“Those Coaches Didn’t Give A Damn About Me” | Former No. 1 Overall Pick JaMarcus Russell Recounts How He Became A Bust

LSU quarterback JaMarcus Russell after play against Notre Dame in the Allstate Sugar Bowl at the Superdome in New Orleans, Louisiana on January 3, 2007. LSU won 41 - 14. (Photo by A. Messerschmidt/Getty Images)

The Oakland Raiders have always gone after guys that run a 4.3 in the 40 even if they can’t play and quarterbacks who fit the modern prototype of big, with a strong arm.

In 2007, they chose JaMarcus Russell, a big, strong-armed quarterback from LSU who’d just led the Tigers to the national championship. When the Raiders drafted Russell, the belief was that he would lead the franchise for the next 10-12 years.

Blessed with elite physical attributes — 6 feet 6, 255 pounds and a cannon for an arm — owner Al Davis saw Russell throwing touchdowns to all those fast wideouts he was known for drafting, even against then-head coach Lane Kiffin’s wishes. That never came to fruition, as Russell’s lack of work ethic and passion had him out of the league in three seasons.

After passing for a measly 4,803 yards, 18 touchdowns, and 23 interceptions over his career and completing just 52 percent of his passes, Russell is considered one of the biggest busts in NFL history.

In a recent interview with The Players Tribune, Russell recounted his short and very disappointing career.

“They saw all the jewelry, the way I talked, the way I dressed, my grammar — and they only saw one thing. To them, I was always just a n***a.”

“The coaches didn’t give a damn about me — not as a player, and damn sure not as a person. All they cared about was winning. And I wasn’t winning.”

Did Raiders Have A Reason For Not Believing In Russell?

Russell missed all of training camp his rookie season as he negotiated a $68 million deal with $31 million guaranteed. That was the beginning of the end.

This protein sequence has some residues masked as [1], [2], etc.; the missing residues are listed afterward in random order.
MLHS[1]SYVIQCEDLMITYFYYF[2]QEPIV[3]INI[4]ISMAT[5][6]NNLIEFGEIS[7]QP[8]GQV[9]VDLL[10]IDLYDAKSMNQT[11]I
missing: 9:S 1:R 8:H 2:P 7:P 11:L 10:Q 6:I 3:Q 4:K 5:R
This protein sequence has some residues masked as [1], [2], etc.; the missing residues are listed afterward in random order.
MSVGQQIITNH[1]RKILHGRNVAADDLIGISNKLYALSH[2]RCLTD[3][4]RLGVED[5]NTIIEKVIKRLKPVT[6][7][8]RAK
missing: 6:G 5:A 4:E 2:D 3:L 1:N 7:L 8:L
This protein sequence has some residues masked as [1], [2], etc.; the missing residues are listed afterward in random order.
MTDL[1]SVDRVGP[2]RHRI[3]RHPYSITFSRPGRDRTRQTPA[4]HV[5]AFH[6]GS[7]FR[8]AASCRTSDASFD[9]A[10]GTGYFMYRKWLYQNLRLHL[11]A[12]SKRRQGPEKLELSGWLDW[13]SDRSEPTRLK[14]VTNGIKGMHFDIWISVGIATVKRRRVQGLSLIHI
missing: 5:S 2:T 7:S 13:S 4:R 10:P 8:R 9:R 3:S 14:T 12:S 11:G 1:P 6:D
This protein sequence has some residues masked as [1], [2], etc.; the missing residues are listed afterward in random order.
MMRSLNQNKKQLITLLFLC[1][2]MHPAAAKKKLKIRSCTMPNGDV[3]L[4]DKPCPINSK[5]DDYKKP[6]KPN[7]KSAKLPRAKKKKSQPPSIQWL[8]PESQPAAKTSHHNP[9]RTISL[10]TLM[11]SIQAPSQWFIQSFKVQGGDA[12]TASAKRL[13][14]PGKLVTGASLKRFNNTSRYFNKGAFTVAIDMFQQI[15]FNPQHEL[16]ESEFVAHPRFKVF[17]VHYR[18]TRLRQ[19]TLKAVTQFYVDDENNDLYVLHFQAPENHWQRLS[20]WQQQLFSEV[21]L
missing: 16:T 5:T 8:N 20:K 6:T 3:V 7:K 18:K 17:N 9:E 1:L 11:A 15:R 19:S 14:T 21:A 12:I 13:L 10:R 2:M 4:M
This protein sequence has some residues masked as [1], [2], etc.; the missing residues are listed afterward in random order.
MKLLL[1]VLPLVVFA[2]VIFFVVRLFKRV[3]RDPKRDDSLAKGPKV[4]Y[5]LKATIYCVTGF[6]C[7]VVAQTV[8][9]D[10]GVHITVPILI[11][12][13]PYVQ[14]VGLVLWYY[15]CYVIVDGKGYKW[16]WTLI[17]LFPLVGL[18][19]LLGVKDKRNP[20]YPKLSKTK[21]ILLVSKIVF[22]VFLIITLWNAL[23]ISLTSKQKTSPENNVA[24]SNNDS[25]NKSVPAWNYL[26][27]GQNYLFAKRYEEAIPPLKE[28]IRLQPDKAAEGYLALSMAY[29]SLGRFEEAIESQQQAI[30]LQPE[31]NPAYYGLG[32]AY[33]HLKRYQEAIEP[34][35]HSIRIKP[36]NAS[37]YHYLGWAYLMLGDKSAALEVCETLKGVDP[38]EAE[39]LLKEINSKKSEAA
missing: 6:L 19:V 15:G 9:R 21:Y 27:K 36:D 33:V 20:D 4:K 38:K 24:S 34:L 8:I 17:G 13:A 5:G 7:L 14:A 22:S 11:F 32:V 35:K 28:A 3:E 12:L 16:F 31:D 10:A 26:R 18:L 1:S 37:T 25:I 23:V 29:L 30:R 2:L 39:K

In his first season, he tossed 13 touchdowns and eight interceptions, with a 53 percent completion percentage. Coaches believed he wasn’t watching game film or preparing for games, so to find out just how egregious his work habits were, they sent Russell home with blank game tapes.

He told coaches the videos had blitz packages, which couldn’t have been farther from the truth. A clear sign that he didn’t take his job as an NFL quarterback seriously.

Russell’s Lack Of Discipline Cost Him Dearly

During his short three-year career, the former LSU Tigers gun-slinger showed a lack of discipline on numerous occasions. One of those instances came in the summer of 2010 when he was arrested for not possessing a valid prescription for codeine syrup.

Rappers like Lil Wayne used to have that in red cups while they performed, so for an athlete like Russell to be taking that is a true sign of lack of self-discipline.

I shouldn’t have been sippin’ like that in the NFL. I should have been in better shape. I should have been more of a student of the game. I got to live with my mistakes,” Russell continued.

“I never liked painkillers. In college and the NFL, they were handing that s*** out like skittles. But I didn’t like the way it made me feel. So I handled it my way. … You know what’s crazy to me? If I had three of four pills in my pocket, nobody would have bat an eye.”

Russell isn’t the first player to talk about painkillers being given out like candy. The NFL is all about doing whatever it takes to play on Sunday.

The problem is players become addicted like Brett Favre did, who said he took eight pills a day and that wasn’t enough. Those painkilling opioids he used heavily from 1994 to ’97 helped him win three consecutive league MVPs.

Russell is a true case of squandered talent, but he is also a victim of NFL culture, to a large extent. And maybe even some prejudice, if you let him tell it.